Mom Should Wash Your Mouth Out for Saying This Four-Letter Word

Growing up, the word diet was never allowed to come out of my or my sister’s mouth. You may as well have spouted out any other four-letter word that was banned from our vocabulary as a child! That’s how strongly we were discouraged from using it. As we got older and started to take interest in the way we felt and looked in our bodies, we were encouraged to make healthy decisions and incorporate them into our lifestyles instead of saying we were on a “diet”. Yet I remember sitting at the lunch table and listening to some of my friends say they couldn’t enjoy the strawberries dipped in chocolate I’d made, my specialty that I brought to every social gathering, because prom was a month out and they were on a diet. With my mouth full of sweet strawberries hugged with milk chocolate goodness – this was before dark chocolate was all the rage – I questioned them, “Why not just one?”

“Peace and love means just one or two of mom’s homemade chocolate chip cookies.”

 

So what’s wrong with just one? Why do we feel that in order to obtain the physique we want and be happy in our bodies that we have to deprive ourselves of the things we enjoy? There’s a phrase, and a possible solution to this question, that can be applied to many areas in life. It’s called “Everything in moderation.”

What happens when we place restrictions in our diet?

When we forbid ourselves from something, we’re really just drawing our thoughts to it. Remember Bobby the football player from English class who never gave you the time of day? You probably went out of your way to make sure you passed by his locker between every class period. Why? Because the brain wants what it can’t have. Researchers at University of British Columbia found that when we place a ban on something, our brain focuses on that one thing more than we normally would. Also, when we eliminate certain foods from our diet – say carbs or all fats – we risk missing out on essential nutrients and could even be raising our risk of disease. Instead, the key here is to practice balance and moderation.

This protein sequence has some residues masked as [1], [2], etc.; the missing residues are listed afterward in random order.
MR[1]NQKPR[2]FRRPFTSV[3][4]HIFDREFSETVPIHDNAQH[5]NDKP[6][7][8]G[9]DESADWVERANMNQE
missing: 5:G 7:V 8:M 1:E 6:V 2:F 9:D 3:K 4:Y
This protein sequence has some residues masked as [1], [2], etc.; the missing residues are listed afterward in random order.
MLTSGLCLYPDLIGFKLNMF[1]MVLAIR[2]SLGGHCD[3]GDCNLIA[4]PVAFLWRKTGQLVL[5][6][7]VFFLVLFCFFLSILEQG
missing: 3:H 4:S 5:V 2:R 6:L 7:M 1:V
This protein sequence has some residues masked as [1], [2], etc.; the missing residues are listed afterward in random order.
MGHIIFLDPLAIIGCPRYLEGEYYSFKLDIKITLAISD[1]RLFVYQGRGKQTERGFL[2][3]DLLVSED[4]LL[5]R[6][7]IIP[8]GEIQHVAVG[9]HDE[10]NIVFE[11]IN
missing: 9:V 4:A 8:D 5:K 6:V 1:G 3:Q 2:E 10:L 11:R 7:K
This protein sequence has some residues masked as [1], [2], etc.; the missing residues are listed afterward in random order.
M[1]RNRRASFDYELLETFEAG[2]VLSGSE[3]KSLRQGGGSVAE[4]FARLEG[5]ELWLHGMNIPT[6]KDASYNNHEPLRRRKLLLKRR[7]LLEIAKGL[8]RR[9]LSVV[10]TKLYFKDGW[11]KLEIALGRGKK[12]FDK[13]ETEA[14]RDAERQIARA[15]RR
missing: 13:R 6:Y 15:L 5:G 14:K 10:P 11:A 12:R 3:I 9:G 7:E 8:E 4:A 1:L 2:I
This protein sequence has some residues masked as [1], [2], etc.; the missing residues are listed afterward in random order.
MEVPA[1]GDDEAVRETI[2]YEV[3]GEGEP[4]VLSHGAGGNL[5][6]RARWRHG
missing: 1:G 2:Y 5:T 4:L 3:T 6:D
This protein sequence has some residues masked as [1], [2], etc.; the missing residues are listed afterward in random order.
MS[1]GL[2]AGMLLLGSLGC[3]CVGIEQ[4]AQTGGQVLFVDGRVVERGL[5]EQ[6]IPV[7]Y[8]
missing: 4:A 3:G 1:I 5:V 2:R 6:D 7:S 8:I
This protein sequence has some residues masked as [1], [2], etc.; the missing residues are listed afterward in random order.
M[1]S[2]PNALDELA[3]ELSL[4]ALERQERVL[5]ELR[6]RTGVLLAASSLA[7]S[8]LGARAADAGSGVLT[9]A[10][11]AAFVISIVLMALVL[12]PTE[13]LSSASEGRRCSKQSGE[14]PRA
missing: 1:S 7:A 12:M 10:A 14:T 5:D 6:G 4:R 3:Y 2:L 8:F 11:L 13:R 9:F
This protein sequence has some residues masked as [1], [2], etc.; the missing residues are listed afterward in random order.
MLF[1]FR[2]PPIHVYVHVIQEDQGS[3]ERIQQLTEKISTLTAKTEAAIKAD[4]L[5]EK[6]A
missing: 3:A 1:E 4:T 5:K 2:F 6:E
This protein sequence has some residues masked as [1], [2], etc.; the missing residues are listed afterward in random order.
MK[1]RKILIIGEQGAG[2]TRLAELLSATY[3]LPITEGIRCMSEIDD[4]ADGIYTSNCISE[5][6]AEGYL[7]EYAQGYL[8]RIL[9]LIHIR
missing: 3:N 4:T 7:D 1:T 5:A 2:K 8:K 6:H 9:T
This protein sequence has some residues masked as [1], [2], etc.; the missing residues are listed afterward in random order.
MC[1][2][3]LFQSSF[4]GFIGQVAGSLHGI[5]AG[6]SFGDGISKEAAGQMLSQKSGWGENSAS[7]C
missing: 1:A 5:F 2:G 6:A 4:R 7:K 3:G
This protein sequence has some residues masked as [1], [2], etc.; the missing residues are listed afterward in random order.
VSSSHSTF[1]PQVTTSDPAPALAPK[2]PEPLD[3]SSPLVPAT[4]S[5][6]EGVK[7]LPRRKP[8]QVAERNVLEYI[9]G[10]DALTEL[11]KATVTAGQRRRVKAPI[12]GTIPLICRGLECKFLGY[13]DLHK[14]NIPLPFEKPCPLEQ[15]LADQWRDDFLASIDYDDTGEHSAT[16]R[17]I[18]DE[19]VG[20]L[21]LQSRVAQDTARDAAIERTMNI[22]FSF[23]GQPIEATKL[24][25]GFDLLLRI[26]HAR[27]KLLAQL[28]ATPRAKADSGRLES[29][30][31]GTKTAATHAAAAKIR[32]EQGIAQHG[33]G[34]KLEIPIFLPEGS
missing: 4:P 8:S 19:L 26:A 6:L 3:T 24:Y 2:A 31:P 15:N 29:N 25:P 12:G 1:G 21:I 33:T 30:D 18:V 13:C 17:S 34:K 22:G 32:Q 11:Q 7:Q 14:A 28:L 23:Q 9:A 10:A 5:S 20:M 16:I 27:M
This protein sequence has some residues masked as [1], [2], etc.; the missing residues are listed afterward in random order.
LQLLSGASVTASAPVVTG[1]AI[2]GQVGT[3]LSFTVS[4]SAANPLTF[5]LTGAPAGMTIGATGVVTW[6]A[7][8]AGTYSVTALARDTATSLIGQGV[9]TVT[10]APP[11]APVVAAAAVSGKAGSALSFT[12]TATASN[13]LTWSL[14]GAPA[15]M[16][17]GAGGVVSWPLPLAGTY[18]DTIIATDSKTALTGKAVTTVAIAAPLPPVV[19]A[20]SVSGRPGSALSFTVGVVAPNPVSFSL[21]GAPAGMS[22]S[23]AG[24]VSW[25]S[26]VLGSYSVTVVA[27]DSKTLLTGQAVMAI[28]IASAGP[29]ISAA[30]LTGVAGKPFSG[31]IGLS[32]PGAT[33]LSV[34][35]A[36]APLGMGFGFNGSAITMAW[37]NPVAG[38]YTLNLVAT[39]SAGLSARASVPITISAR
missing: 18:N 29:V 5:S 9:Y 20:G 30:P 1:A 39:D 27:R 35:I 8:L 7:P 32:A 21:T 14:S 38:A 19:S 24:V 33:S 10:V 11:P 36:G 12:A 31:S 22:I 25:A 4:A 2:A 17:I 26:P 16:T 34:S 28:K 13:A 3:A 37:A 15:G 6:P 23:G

If you aren’t used to living an “in moderation” lifestyle, then what steps can you take towards one?

Portion sizes – If you aren’t reading the labels on your foods, start now! You may be surprised to know that the big bowl of cereal you poured this morning actually has a serving size of one cup, not a full bowl and the handful that followed as you were putting the box back in the cupboard.

Smaller dishes – The mind is tricked into thinking it is consuming less when there is more space around your food. Therefore you’re likely to fill your plate with more food or go back for seconds even if you’re full. Use a smaller dish and incorporate portion sizes to avoid overeating.

Be mindful – We are always on the go and because of this we tend to rush through eating and don’t give our brain the 20 minutes it needs to recognize when it’s full. By eating slowly and taking more time to chew your food, you are able to recognize the cues that your body is sending telling you that you’ve had enough.

Recognize your trigger points – When you go for that candy bar making eyes at you from the vending machine at work instead of the apple and peanut butter you packed, think about what it is that’s making you feel the need to splurge. Did a coworker just snap at you? Are you feeling like you need a little 3 o’clock in the afternoon pick-me-up? Make note of what it is and find an alternative to deal with these triggers such as going for a brisk walk or keeping that apple close at hand to avoid temptation.

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Source: Rottenecards

So what’s the verdict then? How do we enjoy the things we love in life that have the potential to be oh so bad for us, and still rock that two piece on the beach this summer? First, stop telling yourself “no!” and placing restrictions on your diet and instead, practice being mindful of your decisions and what you put in your body – life’s too short to not have that chocolate dipped strawberry!

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